US$20m for Dorowa expansion, geo-survey

17 Sep, 2021 - 00:09 0 Views
US$20m for Dorowa expansion, geo-survey Dorowa Minerals general manager, Mr Charles Magadze (centre) stresses a point to Vice President, Dr Constantino Guvheya Nyikadzino Chiwenga (left) and his delegation at the mining concern recently.— Picture: Tinai Nyadzayo

The ManicaPost

Samuel Kadungure
Senior Reporter

MASSIVE plans are afoot to inject at least US$20 million into the expansion and upgrading of Dorowa Minerals Mine in Buhera.

The strategic move is aimed at boosting phosphate and magnetite production as well as conducting geological survey to ascertain the total ore reserve for future planning.

Chemplex Corporation acting chief executive officer, Mr James Chigwende, told The Manica Post in a recent interview that US$13 million will be invested to upgrade the plant at Dorowa to ramp production to 150 000 metric tonnes by end of next year.

“On the phosphates, our grand plan is to go back to full capacity of 150 000 tonnes — so we have a US$13 million project to bring that capacity back, and we believe by the end of next year we will have done that. After doing that we will be able to supply phosphates for fertiliser as well as fertilisers for pastures. We will also be able to export to Zambia, Malawi and Mozambique,” said Mr Chigwende.

He said another US$2 million would be injected to enhance magnetite processing, drying and bagging for export.

Magnetite is a by-product of phosphate, and has huge demand in Mozambique and other countries.

“Occurring with the phosphates is magnetite, and we want to put a plant for US$2m for processing, drying and bagging.

“That will raise our production to over 72 000t of magnetite per year, and this product has a ready market in Mozambique of up to 6000t per month. We have resources in our dump where we can set up another plant to do magnetite that we will export overseas. The orders are already there and we just need to put up the capital equipment,” he said.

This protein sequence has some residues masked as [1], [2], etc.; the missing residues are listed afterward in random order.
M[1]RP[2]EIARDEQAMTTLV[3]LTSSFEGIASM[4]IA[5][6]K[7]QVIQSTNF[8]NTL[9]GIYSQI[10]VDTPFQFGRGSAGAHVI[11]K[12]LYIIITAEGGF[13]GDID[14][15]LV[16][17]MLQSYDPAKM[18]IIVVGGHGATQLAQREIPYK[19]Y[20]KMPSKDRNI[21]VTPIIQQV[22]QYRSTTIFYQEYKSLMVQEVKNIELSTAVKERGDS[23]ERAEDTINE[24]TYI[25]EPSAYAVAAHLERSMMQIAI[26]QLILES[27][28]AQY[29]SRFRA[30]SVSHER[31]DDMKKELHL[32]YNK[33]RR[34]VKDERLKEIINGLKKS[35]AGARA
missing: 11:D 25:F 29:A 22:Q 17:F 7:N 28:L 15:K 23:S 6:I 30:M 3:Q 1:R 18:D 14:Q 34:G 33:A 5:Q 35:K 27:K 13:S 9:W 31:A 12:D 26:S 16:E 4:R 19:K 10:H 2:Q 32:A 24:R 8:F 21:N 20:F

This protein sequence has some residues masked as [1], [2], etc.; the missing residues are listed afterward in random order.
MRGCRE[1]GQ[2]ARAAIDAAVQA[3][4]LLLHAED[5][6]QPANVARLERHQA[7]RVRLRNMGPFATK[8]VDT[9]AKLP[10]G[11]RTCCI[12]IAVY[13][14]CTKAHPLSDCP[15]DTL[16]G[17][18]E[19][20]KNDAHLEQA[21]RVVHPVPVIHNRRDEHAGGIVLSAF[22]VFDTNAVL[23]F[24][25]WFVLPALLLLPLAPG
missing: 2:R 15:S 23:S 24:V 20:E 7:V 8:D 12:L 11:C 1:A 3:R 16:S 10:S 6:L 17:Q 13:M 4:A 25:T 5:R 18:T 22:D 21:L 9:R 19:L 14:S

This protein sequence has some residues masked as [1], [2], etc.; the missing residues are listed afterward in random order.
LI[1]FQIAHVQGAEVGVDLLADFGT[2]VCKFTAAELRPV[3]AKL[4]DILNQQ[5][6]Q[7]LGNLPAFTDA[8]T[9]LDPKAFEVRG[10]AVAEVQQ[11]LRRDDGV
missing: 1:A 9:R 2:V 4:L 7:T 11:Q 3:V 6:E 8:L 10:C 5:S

Mr Chigwende added that another US$5 million will be used to conduct a geological survey to ascertain the total quantity of the ore reserve at Dorowa and Shava mines.

He said they are currently relying on limited study findings.

“We have not quantified in full our resources of phosphate and even magnetite, so we want to conduct a geological study that will cost us between US$3 million and US$5 million. This will then give us an assurance of total quantity of the ore reserve.

“The 200 million years mentioned is based on a limited study, and is far less than what we expect because we only dig up to 20 metres to establish that resource content.

“We believe there is much more, and there is capacity to do that.

“That plant will be producing an excess of one million metric tonnes of concentrate. In that grand project is also food grade phosphoric acid — a high value product which has more export markets than local consumption. Food grade phosphoric acid is now being used in beverage, food, yeast and all other products. We will also exploit another mineral called vermiculite,” he said.

Vermiculate is used for fire proofing and insulation.

It also helps to aerate the soil, while simultaneously retaining water and nutrients which it then releases over time.

Vermiculite is therefore useful in seed sowing and propagation, and can also be added to house plant compost.

Mr Chigwende said the lined up projects will increase employment levels, transform and modernise infrastructure at Dorowa as well as enhance downstream industry development.

“The employment level will increase together with the infrastructure as well as what we call downstream cluster industry development.

“All these will be enhanced by the new fertiliser plant we want to put here.

“Phosphate was discovered in two areas, at Dorowa and Shava Mine.

“We have not yet exploited the reserves at Shava Mine where we have inferred resources — those estimated from some other method — which is not a proper bankable study. So we believe if we do a bankable study at Shava Mine we will find vast resources that will take us for the next 100 to 500 years of extraction and exploitation,” said Mr Chigwende.

Vice President, Dr Constantino Guvheya Nyikadzino Chiwenga, who toured the plant recently, said Zimbabwe’s vision and aspiration to transform agriculture can only be realised if companies like Dorowa Minerals which have an impact on the development of other value chains are adequately supported.

Fertiliser is the biggest single cost for farmers.

 

Government wants Dorowa Minerals to increase production and export both phosphate and magnetite to take advantage of the trade agreements signed with SADC, COMESA, the Africa Continental Free Trade Area (AfCFTA) and the European Union.

VP Chiwenga said local beneficiation of phosphates will result in massive foreign currency savings through fertiliser import substitution, fertiliser price reduction for the final consumer, employment creation and balance of payment support.

 

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